Impact of concomitant thoracic interventions on feasibility of Nuss procedure.J Pediatr Surg. 2007 Nov; 42(11):1853-9.JP
This study aimed to analyze the feasibility of subsequent minimally invasive pectus repair, particularly modified Nuss procedure, combined with simultaneous thoracic procedures for different underlying intrathoracic diseases and conditions.
A total of 110 patients, who underwent minimally invasive pectus repair in Nuss technique over a 5-year period, were retrospectively analyzed concerning complications, cosmetic results, and satisfaction. Six patients (5%) underwent the Nuss procedure with concomitant thoracic interventions. Patients with prior cardiac surgery or planned redo pectus repair were not examined and were excluded. The mean age of 6 patients (3 male and 3 female) was 11 years (range, 5.5-17.2). Two patients with former left-sided transabdominal diaphragmatic hernia repair and 1 with former lobectomy of the left lower lobe underwent thoracoscopic adhesiolysis. Two underwent thoracotomy: one for closure of a recurrent left-sided diaphragmatic hernia with fundoplication owing to a large hiatal hernia, another for lobectomy of the right middle lobe owing to recurrent infections and bronchodysplasia. One patient presented with anterior mediastinal mass, which was suspected to be benign, and underwent thoracoscopic complete resection. All patients underwent a 1-stage procedure with subsequent simultaneous Nuss procedure.
Simultaneous Nuss procedure was feasible without intraoperative complications in all patients (100%). Thoracoscopic adhesiolysis did not affect the feasibility of the Nuss procedure in 3 patients with former diaphragmatic hernia repair, particularly former lobectomy in one. Thoracotomy with middle-lobe lobectomy, as well as repair of recurrent diaphragmatic hernia and fundoplication in 2, did not affect modified Nuss technique and dispensed thoracoscopic guidance. Histopathologic analysis in one patient with a removed anterior mediastinal mass revealed Hodgkin lymphoma (stage IA), and the patient received multiagent chemotherapy. The postoperative course was uneventful in 5 of 6 patients. One patient required intermittent drainage of pleural effusion after simultaneous lobectomy. At follow-up (6 months-5 years), 6 patients had excellent cosmetic results and good quality of life confirmed by a questionnaire. There was no evidence of recurrent malignancy in one patient after 6 months.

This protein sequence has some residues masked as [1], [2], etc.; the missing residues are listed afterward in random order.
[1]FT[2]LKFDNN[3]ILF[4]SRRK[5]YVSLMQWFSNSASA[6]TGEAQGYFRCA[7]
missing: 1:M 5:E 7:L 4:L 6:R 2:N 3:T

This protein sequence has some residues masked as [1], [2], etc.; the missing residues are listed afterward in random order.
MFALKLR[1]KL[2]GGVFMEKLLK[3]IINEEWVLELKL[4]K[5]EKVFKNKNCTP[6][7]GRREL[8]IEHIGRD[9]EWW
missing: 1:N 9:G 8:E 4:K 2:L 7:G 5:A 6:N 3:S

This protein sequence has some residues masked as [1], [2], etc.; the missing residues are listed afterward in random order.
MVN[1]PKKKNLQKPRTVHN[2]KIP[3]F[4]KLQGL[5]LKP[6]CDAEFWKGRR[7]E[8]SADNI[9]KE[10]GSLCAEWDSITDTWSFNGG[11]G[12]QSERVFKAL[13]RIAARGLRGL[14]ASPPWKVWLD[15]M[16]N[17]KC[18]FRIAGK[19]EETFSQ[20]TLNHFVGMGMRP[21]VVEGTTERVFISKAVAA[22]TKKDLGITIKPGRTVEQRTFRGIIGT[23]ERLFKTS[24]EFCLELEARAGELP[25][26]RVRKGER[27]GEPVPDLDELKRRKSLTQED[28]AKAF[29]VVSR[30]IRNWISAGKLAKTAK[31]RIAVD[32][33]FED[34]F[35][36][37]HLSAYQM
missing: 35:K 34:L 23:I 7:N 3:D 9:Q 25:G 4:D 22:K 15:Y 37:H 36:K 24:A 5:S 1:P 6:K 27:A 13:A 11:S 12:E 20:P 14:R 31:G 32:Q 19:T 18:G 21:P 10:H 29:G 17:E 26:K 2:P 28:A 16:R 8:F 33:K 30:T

Thoracic surgery and subsequent Nuss procedure can be performed simultaneously. Underlying conditions, such as prior repair of congenital diaphragmatic hernia or diaphragmatic eventration, as well as former lobectomy, had no impact on feasibility. Open thoracotomy can be combined with Nuss procedure dispensing thoracoscopy.